In response to her daughter’s question about war, Jane Smith showed Samantha a November 1982 Time magazine, with stern bi-spectacled Andropov gracing its cover. In it some U.S. experts were concerned about escalating U.S.-Soviet conflict; others saw “the transfer of power in the Kremlin [as] an opportunity to relieve tensions.”
Samantha’s reaction: “If everyone is so afraid of him, why don’t they ask him if he is going to start a war?”
“Why don’t you write to him?” suggested Jane.
Samantha did just that. She penned a question that was on the minds of many adults, “Are you going to vote to have a war or not?” She addressed the envelope, “Mr. Yuri Andropov, the Kremlin, Moscow, USSR,” mailed it and soon forgot about it.
When called to the phone in Secretary Peabody’s office at her Manchester Elementary School several months later, Samantha learned from an United Press International reporter that her letter was published in Pravda. Baffled as to why she didn’t receive a response, Samantha wrote another letter — to the Soviet Embassy in Washington, D.C. Andropov’s response arrived a little more than a week later.
“It was the sincerity of Samantha’s letter that garnered attention,” continued Gorbachev. “We understood at the time that people on both sides of the ocean were very worried, and they wanted to make sure that their concern was felt by the leaders of USSR and USA. An American girl was able to express that in her letter.”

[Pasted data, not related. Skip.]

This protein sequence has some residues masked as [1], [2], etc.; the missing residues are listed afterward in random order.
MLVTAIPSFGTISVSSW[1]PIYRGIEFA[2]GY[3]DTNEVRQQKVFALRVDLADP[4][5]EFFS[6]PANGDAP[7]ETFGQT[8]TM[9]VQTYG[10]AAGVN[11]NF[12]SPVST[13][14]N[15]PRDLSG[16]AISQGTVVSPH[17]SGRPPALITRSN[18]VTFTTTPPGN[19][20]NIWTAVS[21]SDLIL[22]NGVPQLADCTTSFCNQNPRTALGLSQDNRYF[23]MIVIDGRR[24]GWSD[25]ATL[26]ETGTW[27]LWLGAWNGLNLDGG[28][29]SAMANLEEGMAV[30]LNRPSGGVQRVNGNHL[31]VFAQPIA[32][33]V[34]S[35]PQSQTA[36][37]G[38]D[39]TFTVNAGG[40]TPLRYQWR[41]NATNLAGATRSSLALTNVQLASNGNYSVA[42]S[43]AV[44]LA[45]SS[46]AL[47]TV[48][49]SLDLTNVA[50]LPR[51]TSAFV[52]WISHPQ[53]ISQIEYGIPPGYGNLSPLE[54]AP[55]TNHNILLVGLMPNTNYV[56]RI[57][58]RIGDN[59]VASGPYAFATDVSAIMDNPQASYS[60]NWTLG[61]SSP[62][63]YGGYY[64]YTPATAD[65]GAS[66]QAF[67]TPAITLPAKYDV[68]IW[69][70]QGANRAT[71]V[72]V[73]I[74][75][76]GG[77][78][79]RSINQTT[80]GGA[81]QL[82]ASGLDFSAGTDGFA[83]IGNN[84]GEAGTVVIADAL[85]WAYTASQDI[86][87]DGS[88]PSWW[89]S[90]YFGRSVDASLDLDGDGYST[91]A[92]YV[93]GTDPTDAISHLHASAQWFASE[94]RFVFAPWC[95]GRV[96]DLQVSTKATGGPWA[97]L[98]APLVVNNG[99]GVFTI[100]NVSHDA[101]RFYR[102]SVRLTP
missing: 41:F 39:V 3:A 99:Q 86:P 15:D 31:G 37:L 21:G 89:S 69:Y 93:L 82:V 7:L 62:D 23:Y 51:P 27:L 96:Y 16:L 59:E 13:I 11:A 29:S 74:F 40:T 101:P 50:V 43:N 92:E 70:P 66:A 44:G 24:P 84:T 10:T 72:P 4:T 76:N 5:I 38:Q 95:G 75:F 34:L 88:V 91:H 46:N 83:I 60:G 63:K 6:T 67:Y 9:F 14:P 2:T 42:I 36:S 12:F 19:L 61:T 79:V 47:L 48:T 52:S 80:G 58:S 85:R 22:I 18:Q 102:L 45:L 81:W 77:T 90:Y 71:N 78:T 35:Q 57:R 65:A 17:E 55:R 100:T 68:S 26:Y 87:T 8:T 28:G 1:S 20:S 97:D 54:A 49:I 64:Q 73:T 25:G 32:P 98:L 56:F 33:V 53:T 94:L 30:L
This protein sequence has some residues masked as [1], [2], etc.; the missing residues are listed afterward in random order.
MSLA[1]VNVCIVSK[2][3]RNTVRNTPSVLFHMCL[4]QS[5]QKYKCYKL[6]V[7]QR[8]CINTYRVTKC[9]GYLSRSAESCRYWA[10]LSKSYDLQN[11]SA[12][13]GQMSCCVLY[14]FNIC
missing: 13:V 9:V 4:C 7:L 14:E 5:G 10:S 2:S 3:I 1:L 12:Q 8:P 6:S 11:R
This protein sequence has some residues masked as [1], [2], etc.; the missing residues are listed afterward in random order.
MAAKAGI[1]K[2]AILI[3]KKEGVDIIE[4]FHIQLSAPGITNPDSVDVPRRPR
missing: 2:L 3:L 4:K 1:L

By the time Samantha got home from school that day, her lawn was covered with reporters. By evening she and her mother were bound for New York for interviews on NBC and CBS. In his letter Andropov wrote that Soviets didn’t want to start a war. They were busy “growing wheat, building and inventing, writing books and flying into space.” And he invited Samantha’s family to visit USSR in the summer.
On July 7, 1983, Samantha and her family departed for Moscow. Cheerful, blue-eyed Samantha seemed so unlike the “armed to the teeth Americans” that often appeared in Soviet political cartoons. Media crews from all over the world filmed her swimming with the Soviet kids at camp Artek and being a perfect diplomat as she visited the Red Square.
Smith family’s tour was broadcast on the two available Soviet channels, and the Soviets were glued to the TV screens following the girl’s every move. For many in the Soviet Union Samantha and her family put a human face on the U.S. On the other side of the ocean, Americans got a rare glimpse of the Soviet Union.
When Samantha was killed in a plane crash in 1985, the heads of the two most powerful nations on earth sent condolences to Samantha’s mother, Jane:
“Everyone in the Soviet Union who has known Samantha Smith will forever remember the image of the American girl who, like millions of Soviet young men and women, dreamt about peace, and about friendship between the peoples of the United States and the Soviet Union.” — Mikhail Gorbachev
“Perhaps you can take some measure of comfort in the knowledge that millions of Americans, indeed millions of people, share the burdens of your grief. They also will cherish and remember Samantha, her smile, her idealism and unaffected sweetness of spirit.” — Ronald Reagan